AT&T rolls out 5G (for real) to its first 10 US cities
AT&T has kicked its 5G service in the US off with coverage in 10 cities. They are Birmingham (Alabama); Indianapolis; Milwaukee; Pittsburgh; Providence (Rhode Island); Rochester (New York); Los Angeles; San Diego; San Francisco and San Jose (California). Users can now access sub-6GHz (or "low-band") and mmWave ("high-band") service from this carrier, as opposed to its "5G Evolution" release from earlier this year, which turned out to be no more than another type of 4G/LTE.
AT&T has overtly divided its next-gen network into low- and high-band categories, called "5G" and "5G+" respectively, so that potential customers may be aware of the differences in speed they can expect compared to LTE. The former, therefore, is touted as "ideal for mobile customers who need performance while on the go", whereas the latter "offers extra speed and capacity" and "is currently available for businesses and collaborators who are exploring new ways to unlock the significant performance capabilities of 5G+".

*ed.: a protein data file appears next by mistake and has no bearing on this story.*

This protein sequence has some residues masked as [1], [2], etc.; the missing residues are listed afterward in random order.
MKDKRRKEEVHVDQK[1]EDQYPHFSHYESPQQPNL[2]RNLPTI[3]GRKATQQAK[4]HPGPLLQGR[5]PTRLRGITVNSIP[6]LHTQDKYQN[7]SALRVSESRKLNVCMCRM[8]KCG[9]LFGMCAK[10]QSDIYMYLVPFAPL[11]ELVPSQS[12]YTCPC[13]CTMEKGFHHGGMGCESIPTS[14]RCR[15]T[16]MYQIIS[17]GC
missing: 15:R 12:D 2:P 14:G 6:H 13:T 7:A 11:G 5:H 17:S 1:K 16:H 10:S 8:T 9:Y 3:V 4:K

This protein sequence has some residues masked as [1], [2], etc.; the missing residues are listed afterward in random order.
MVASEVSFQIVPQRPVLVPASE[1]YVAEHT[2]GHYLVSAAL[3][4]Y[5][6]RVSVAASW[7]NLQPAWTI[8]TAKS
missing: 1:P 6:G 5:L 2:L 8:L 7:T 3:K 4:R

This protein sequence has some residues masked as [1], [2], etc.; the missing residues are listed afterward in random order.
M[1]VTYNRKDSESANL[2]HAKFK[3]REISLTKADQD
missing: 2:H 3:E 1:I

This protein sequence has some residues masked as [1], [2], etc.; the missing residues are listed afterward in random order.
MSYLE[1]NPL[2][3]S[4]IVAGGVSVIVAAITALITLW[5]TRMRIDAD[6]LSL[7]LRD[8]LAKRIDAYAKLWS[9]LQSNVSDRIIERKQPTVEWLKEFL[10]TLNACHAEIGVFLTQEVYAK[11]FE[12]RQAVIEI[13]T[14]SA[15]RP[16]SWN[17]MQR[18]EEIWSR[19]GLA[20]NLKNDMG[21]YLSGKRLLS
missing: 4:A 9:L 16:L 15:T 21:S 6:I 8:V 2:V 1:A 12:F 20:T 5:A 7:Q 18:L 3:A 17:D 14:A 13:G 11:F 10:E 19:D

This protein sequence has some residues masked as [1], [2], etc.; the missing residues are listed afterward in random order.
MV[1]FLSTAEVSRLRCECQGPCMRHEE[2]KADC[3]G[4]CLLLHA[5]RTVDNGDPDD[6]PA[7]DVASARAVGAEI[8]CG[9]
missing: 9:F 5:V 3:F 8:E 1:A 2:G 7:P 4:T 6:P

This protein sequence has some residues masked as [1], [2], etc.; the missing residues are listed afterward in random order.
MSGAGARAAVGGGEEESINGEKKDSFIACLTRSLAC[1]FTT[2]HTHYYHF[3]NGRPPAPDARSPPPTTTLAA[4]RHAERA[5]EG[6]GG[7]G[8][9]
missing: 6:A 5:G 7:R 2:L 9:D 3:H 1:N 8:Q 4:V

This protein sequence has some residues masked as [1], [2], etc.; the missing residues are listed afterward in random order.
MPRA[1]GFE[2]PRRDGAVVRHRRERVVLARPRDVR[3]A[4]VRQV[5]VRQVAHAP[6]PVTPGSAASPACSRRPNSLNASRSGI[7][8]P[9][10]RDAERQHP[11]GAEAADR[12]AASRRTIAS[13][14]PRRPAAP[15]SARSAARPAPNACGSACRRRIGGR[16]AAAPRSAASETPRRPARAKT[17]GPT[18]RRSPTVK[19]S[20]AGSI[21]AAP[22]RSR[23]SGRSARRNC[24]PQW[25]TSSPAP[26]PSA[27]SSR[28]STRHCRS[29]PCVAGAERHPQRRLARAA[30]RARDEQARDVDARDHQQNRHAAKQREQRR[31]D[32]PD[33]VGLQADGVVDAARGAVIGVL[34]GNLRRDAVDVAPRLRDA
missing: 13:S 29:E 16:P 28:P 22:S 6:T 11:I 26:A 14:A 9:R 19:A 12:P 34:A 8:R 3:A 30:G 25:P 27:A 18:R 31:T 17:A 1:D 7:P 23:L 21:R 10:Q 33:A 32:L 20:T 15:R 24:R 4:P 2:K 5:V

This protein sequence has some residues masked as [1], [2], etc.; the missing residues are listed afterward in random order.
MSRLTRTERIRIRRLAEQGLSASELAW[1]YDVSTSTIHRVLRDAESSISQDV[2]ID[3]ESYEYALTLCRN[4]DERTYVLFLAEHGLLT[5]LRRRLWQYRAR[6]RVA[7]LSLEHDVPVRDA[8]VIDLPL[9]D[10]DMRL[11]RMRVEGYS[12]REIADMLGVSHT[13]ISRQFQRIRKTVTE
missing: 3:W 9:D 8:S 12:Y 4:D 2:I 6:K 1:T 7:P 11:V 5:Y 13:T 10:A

To date, AT&T offers 1 mobile device that is compatible with its new bands: the Samsung Galaxy Note 10+ 5G. It is not clear if it supports both "5G" and "5G+"; however, it is much more certain that it runs on the Snapdragon 855+ SoC with the X55 modem. This chipset would require its new mmWave antenna to use the 2 services, which is not present on the T-Mobile version of this phablet. Additionally, the AT&T variant has a 512GB storage option, whereas that of the other carrier only has 256GB.
The AT&T Galaxy Note 10+ 5G starts at US$1299 outright, or at $43.34 with the carrier's instalment plan. Needless to say, a customer will need to factor a new and possibly pricy new plan to unlock the full potential of their shiny new phablet.